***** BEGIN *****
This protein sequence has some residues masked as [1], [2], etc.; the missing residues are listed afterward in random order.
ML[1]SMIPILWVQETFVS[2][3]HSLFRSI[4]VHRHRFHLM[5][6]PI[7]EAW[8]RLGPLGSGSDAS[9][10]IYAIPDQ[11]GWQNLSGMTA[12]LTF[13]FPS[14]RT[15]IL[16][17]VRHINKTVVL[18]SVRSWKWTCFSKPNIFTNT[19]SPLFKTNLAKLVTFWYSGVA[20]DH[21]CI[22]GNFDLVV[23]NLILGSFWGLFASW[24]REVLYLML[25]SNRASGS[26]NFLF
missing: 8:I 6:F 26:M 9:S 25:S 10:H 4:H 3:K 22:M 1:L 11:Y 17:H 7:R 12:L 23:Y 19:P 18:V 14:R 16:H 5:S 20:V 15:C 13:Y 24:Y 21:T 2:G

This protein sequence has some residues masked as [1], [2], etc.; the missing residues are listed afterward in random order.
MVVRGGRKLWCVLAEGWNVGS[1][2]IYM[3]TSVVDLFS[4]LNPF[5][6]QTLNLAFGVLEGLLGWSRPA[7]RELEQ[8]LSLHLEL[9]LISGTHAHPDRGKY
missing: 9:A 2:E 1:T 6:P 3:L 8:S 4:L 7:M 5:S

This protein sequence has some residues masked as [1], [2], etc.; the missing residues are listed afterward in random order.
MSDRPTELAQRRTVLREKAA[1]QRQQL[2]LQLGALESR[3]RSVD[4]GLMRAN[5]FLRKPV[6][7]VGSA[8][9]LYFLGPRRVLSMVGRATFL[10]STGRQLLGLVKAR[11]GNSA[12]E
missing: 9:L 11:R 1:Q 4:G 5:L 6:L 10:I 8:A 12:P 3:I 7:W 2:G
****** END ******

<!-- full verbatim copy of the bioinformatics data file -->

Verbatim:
This protein sequence has some residues masked as [1], [2], etc.; the missing residues are listed afterward in random order.
ML[1]SMIPILWVQETFVS[2][3]HSLFRSI[4]VHRHRFHLM[5][6]PI[7]EAW[8]RLGPLGSGSDAS[9][10]IYAIPDQ[11]GWQNLSGMTA[12]LTF[13]FPS[14]RT[15]IL[16][17]VRHINKTVVL[18]SVRSWKWTCFSKPNIFTNT[19]SPLFKTNLAKLVTFWYSGVA[20]DH[21]CI[22]GNFDLVV[23]NLILGSFWGLFASW[24]REVLYLML[25]SNRASGS[26]NFLF
missing: 8:I 6:F 26:M 9:S 25:S 10:H 4:H 3:K 22:M 1:L 11:Y 17:H 7:R 12:L 23:Y 19:P 18:V 14:R 16:H 5:S 20:V 15:C 13:Y 24:Y 21:T 2:G

This protein sequence has some residues masked as [1], [2], etc.; the missing residues are listed afterward in random order.
MVVRGGRKLWCVLAEGWNVGS[1][2]IYM[3]TSVVDLFS[4]LNPF[5][6]QTLNLAFGVLEGLLGWSRPA[7]RELEQ[8]LSLHLEL[9]LISGTHAHPDRGKY
missing: 9:A 2:E 1:T 6:P 3:L 8:S 4:L 7:M 5:S

This protein sequence has some residues masked as [1], [2], etc.; the missing residues are listed afterward in random order.
MSDRPTELAQRRTVLREKAA[1]QRQQL[2]LQLGALESR[3]RSVD[4]GLMRAN[5]FLRKPV[6][7]VGSA[8][9]LYFLGPRRVLSMVGRATFL[10]STGRQLLGLVKAR[11]GNSA[12]E
missing: 9:L 11:R 1:Q 4:G 5:L 6:L 10:I 8:A 12:P 3:I 7:W 2:G